Luis Carvajal-Carmona receives award to investigate ethnic differences in diagnosis and treatment of gastric cancer

Study seeks to improve cancer survival for Latinos, Asians and Blacks

UC Davis leads University of California precision medicine effort to address vast cancer health disparities


UC Davis Comprehensive Cancer Center has received a $6.3 million grant from the National Cancer Institute’s (NCI) Center to Reduce Cancer Health Disparities for a 5-year study to tease out why some ethnic and racial minority groups fare worse than whites when they get cancer and to find more precise treatments to improve their chances of survival.

Chong-xian Pan

The new, collaborative study engages four of the University of California’s NCI-designated comprehensive cancer centers: UC Davis Comprehensive Cancer Center, Jonsson Comprehensive Cancer Center at UCLA, UCSF Helen Diller Family Comprehensive Cancer Center and the Chao Family Comprehensive Cancer Center at UC Irvine. The four centers are part of the recently created UC Cancer Center Consortium, and their patient population is among the most diverse in the U.S.

Under the grant, entitled “University of California Minority Patient-Derived Xenograft (PDX) Development and Trial Center” or UCaMP, tumor samples from patients will be delivered to UC Davis for use in the research. A minimum of 60 percent of the tumor samples will be drawn from minority patients to grow tumors (or xenografts) in mice; the rest will be from non-Hispanic whites and used as controls. Once a PDX is established, it can be replicated so that a single patient tumor can be used to test numerous drugs at the same time. The goal is to generate at least 200 PDXs for use in two research projects. The findings will be shared with the NCI and other scientists to aid in the development of more precise cancer treatments.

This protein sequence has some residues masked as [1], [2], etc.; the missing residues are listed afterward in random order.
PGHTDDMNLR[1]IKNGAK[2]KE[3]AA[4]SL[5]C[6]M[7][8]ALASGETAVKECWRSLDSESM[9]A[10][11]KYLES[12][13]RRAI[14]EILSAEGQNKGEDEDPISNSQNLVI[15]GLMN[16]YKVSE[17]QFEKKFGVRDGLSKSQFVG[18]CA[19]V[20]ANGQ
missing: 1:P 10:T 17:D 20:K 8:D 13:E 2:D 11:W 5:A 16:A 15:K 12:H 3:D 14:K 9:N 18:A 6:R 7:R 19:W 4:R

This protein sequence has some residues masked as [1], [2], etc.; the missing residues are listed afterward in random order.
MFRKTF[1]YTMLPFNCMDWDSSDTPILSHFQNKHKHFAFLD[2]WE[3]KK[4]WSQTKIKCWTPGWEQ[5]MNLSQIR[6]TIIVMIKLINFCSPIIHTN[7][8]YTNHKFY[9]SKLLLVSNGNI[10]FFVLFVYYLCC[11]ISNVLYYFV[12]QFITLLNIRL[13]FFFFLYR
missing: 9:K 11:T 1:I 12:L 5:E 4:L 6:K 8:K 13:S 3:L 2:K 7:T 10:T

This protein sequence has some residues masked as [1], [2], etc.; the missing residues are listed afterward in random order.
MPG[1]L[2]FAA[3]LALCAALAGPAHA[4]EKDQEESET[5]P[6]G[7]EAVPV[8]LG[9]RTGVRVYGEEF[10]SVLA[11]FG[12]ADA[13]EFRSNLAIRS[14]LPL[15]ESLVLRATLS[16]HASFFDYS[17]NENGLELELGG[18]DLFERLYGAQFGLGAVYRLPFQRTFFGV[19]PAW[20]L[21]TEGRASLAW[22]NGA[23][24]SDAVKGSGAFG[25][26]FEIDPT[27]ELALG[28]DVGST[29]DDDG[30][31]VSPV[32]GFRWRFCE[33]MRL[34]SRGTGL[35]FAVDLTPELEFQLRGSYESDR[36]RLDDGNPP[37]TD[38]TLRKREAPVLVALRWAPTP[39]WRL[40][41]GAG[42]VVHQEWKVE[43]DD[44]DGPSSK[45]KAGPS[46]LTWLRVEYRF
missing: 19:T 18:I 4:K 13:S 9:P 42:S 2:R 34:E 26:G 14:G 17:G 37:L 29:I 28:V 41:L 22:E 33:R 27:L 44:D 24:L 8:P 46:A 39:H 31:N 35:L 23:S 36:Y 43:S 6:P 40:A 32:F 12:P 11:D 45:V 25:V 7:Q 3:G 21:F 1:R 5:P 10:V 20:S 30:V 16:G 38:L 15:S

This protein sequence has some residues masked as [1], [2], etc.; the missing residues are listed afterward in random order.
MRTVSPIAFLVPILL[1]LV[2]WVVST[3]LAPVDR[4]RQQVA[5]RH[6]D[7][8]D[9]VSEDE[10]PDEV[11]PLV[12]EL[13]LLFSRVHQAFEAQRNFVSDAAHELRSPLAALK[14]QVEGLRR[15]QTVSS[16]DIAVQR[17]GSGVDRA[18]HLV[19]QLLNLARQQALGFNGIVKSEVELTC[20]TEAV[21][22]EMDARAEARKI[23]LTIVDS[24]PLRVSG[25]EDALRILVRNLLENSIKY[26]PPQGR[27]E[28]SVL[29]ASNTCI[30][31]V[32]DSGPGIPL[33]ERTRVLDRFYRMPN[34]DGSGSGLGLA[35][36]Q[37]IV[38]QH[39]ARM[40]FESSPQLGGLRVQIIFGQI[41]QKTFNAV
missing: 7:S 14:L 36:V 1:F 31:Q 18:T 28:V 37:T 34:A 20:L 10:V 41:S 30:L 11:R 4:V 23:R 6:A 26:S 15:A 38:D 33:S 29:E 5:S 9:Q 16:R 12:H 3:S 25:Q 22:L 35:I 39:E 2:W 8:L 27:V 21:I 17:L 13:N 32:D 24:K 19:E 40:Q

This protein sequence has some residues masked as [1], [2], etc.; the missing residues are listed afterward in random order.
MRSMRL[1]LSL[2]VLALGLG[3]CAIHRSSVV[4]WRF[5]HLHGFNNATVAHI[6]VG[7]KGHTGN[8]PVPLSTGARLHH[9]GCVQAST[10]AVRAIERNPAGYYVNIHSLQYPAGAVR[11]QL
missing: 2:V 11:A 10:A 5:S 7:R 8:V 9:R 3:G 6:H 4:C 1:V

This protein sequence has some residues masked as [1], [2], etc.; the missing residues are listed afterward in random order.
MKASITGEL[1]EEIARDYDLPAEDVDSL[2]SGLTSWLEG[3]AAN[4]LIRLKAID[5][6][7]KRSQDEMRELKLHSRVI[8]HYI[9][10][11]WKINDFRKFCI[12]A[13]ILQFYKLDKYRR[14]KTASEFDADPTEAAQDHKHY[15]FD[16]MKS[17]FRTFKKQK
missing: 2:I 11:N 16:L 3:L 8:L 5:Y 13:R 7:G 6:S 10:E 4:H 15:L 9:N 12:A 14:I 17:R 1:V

The study will focus on four types of cancer that disproportionately affect minorities:  lung, liver, gastric (stomach) and bladder. The first project in the study will focus on gastric and liver cancer among Latinos and Asian Americans, Pacific Islanders and Native Hawaiians, and the second will examine lung and bladder cancers among African Americans. Researchers will use PDXs to discern their genetic characteristics and to test potential targeted drugs to treat them.

Moon Chen

“UCaMP is one of the only two programs funded by NCI nationwide to address cancer health disparities using patient-derived cancer models,” said Chong-xian Pan, a study principal investigator. Pan is a medical oncologist and physician-scientist specializing in genitourinary cancers. He will coordinate the study’s annual report to the NCI and oversee the bladder and lung cancer project.